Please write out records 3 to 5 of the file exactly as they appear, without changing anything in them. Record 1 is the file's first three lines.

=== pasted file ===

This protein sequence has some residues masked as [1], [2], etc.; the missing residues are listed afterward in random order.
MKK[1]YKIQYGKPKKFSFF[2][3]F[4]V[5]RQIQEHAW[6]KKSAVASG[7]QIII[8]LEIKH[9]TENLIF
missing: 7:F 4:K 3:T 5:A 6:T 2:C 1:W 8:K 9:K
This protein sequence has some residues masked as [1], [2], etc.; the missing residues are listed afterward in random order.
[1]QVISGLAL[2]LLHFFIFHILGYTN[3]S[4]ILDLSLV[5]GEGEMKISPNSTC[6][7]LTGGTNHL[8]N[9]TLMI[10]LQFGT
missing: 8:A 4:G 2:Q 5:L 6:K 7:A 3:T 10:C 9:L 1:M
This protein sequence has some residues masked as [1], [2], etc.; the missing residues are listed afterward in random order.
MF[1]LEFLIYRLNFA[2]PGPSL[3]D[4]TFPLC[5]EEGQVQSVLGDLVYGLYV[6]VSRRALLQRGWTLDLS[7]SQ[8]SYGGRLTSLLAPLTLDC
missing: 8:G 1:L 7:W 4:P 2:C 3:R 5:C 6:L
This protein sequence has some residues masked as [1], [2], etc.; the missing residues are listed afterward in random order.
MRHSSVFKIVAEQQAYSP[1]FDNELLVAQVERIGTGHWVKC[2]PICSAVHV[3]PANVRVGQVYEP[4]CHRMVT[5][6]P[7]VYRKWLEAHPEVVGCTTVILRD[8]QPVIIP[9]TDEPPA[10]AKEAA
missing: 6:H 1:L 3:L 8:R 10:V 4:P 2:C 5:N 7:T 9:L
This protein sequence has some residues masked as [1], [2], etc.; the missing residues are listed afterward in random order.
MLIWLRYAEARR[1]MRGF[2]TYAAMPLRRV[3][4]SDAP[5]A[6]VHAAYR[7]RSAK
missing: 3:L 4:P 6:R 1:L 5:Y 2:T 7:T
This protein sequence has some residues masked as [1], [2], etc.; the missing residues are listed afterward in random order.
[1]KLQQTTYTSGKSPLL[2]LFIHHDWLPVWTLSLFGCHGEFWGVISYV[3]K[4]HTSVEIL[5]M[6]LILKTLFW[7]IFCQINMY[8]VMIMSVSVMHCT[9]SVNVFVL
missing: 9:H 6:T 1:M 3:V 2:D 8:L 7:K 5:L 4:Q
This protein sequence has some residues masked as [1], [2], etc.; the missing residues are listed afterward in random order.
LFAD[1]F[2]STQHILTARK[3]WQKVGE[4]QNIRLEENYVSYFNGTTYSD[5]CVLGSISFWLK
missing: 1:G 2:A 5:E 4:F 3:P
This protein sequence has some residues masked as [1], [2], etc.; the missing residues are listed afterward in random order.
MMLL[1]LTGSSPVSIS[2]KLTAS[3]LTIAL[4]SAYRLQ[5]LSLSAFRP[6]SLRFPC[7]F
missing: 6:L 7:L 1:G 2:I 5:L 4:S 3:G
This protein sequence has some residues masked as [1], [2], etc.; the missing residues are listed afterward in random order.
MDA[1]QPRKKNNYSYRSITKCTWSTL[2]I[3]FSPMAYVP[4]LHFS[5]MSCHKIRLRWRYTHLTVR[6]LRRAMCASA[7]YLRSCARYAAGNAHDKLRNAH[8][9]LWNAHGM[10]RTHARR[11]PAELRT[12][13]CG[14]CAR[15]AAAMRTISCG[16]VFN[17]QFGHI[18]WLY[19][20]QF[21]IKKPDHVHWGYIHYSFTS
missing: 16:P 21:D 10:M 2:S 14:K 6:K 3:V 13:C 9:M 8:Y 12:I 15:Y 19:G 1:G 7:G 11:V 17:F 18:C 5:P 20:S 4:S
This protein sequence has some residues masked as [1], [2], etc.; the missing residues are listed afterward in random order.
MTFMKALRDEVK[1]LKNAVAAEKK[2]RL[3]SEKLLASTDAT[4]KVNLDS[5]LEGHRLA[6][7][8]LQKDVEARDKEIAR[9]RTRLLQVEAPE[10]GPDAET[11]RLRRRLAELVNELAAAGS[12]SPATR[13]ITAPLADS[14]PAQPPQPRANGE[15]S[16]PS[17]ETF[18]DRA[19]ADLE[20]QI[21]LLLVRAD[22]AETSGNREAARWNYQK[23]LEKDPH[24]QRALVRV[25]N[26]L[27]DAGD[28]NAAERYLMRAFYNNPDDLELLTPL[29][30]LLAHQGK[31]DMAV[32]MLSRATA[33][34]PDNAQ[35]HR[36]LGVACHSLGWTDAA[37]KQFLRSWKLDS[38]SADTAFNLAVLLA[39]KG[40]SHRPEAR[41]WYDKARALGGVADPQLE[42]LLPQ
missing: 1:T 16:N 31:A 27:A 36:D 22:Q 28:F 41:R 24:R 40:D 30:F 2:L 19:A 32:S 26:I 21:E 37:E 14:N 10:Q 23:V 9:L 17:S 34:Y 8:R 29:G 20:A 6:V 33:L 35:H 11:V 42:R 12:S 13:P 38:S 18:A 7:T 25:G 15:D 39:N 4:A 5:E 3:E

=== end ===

This protein sequence has some residues masked as [1], [2], etc.; the missing residues are listed afterward in random order.
MF[1]LEFLIYRLNFA[2]PGPSL[3]D[4]TFPLC[5]EEGQVQSVLGDLVYGLYV[6]VSRRALLQRGWTLDLS[7]SQ[8]SYGGRLTSLLAPLTLDC
missing: 8:G 1:L 7:W 4:P 2:C 3:R 5:C 6:L
This protein sequence has some residues masked as [1], [2], etc.; the missing residues are listed afterward in random order.
MRHSSVFKIVAEQQAYSP[1]FDNELLVAQVERIGTGHWVKC[2]PICSAVHV[3]PANVRVGQVYEP[4]CHRMVT[5][6]P[7]VYRKWLEAHPEVVGCTTVILRD[8]QPVIIP[9]TDEPPA[10]AKEAA
missing: 6:H 1:L 3:L 8:R 10:V 4:P 2:C 5:N 7:T 9:L
This protein sequence has some residues masked as [1], [2], etc.; the missing residues are listed afterward in random order.
MLIWLRYAEARR[1]MRGF[2]TYAAMPLRRV[3][4]SDAP[5]A[6]VHAAYR[7]RSAK
missing: 3:L 4:P 6:R 1:L 5:Y 2:T 7:T